Tenancingo is a small city wedged in between mountains in the south of the State of Mexico. It is still surrounded by fields and pastures, as the mountains have kept it mostly safe from the fast pace of development of nearby Mexico City and Toluca.
The city is still known for handcrafts, especially rebozos, but other activities still take place here. Perhaps the most important is the making of open seat chairs, which are then filled by weaving twisted palm strands, sometimes in intricate patterns.
The chairs are very traditional for the area, but have evolved from an ordinary to almost a luxury item. They were ubiquitous in houses until the latter 20th century. Today, most grandmothers in Tenancingo still have at least one, but younger generations who buy them do not do so as regular furniture. Instead, most are sold to commercial enterprises such as restaurants or people with a special purpose in mind, such as furnishing a country house. Tenancingo used to be filled with workshops that made the chairs as most did this as a side occupation. However, today, only a few families still make them.
One of these is the Vara family, which has been making these chairs and other furniture for over 80 years. I visited the workshops mostly run today by Angel Galicia Vara, who I met at an event at the National Popular Cultures Museum in Mexico City. Angel is at least a fourth generation craftsman, working with the father of his father-in-law, Gregorio Vara and a grand uncle, Tomas Guadarrama, who has been working the trade for over 60 years.
The workshop is located on the Fernando Montes de Oca street in the San Jose el Cuartel neighborhood, just on the other side of the highway from the center of Tenancingo. It is unassuming, with no signs indicating the workshop’s presence. This is because it is the main production center, consisting of three main spaces, one for wood working, one for storage of semi-complete pieces and a multipurpose open area. The family residence adjoins.
The family mostly dedicates itself to the working of wood. Pine wood, selected by grade as per the project, is cut, lathed, joined and painted. The wood working here is almost same as what was done 2-3 generations ago. Pieces are joined by wooden pegs, which are handmade by the family. The reason for this is that these pegs follow the grain of the wood more faithfully and therefore much stronger, leading to a chair that lasts longer. No nails or other metal pieces are used. The only concession to modernity is the use of wood glue with the pegs and commercial paints.
But what sets the work apart from many other rural furniture makers is that the vast majority of their pieces are chairs and benches, whose seats are made by tightly weaving palm fronds. These chairs and benches range from miniatures (whose seats must be woven with the use of a needle) to meters-tall productions for institutions. The legs and other supports are rounded, and are the first pieces to be made. A machine is used to turn the wood, but the shaping is still done by hand and a trained eye.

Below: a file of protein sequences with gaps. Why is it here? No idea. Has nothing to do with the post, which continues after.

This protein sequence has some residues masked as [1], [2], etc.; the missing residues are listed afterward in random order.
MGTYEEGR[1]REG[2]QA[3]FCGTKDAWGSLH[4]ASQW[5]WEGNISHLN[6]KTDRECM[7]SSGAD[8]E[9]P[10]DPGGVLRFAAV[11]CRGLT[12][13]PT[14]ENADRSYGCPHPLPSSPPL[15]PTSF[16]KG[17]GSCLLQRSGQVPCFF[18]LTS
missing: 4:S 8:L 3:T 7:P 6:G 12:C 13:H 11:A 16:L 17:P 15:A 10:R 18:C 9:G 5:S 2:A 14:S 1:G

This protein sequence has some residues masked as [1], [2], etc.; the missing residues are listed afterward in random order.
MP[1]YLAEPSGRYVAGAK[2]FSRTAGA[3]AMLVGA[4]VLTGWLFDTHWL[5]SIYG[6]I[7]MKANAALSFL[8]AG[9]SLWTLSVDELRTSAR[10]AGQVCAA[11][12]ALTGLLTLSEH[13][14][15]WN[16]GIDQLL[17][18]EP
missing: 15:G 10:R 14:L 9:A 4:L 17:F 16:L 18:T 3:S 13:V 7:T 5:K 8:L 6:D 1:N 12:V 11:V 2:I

The pieces are shaped and joined by the family, with a sealant and base coat applied.
The signature palm weaving is often done by other artisans, who the family hires to do the work. Most of these weavers work in their own homes. However, it is getting harder to find people willing to do this, as it is time-consuming and does not pay well. When they do not have someone else to do it, one or another member of the family does it.
The palm used is a thin-leaved variety, called “palma real” (royal palm), which is bought in nearby Zumpahualcan, but gathered and dried in the region (State of Mexico into neighboring Morelos). The weaving process takes at least 2 days, one for soaking the dried palm in water and at least one day for weaving simple patterns for a single chair. More complicated patterns and larger pieces, such as benches can take a couple of weeks. Leaves are selected and split into the thickness desired. Generally smaller pieces use thinner strands. Angel states that despite the flimsy appearance of the palm, the joints of the chair usually loosen with age before the palm seat needs replacing, with some weaving lasting as long as 40 years. Average life span of the chairs is 25-30 years. For 200 pesos (about $15 dollars), the chair can be refurbished and last another 25 years.
Final painting may be done before or after the seat weaving. If after, they must be careful not to stain the palm. The reason for waiting is so that they can paint the piece to order and not lose a sale because it is in the wrong color. The decorative elements are painted on last. The most traditional are patterns of small flowers and leaves along with gold lines. The workshop has received special orders for various kinds of decoration, including dolls, birds and images from Aztec codices and calendars.
The family depends mostly on word-of-mouth for business, and have families who have been clients for generations. They do not have any advertising, on the Web or otherwise. This branch of the family has a store in Malinalco, at the Restaurante Casona on Morelos Street, but this generally exists to take orders rather than to sell finished products. Another branch of the family, which makes the same pieces with the same methods, has a store in the center of Tenancingo called El Salto on Hidalgo Street. Despite the relative lack of promotion, the family has enough business to work full time. They also state that it is important to not simply depend on the making of traditional chairs and benches. They have worked with making headboards, nightstand and cabinets, often using weaving for decorative elements.
The family’s work has been showcased at various handcrafts events. A giant version of their traditional chair is part of the permanent collection of the Popular Culture Museum in Toluca, State of Mexico.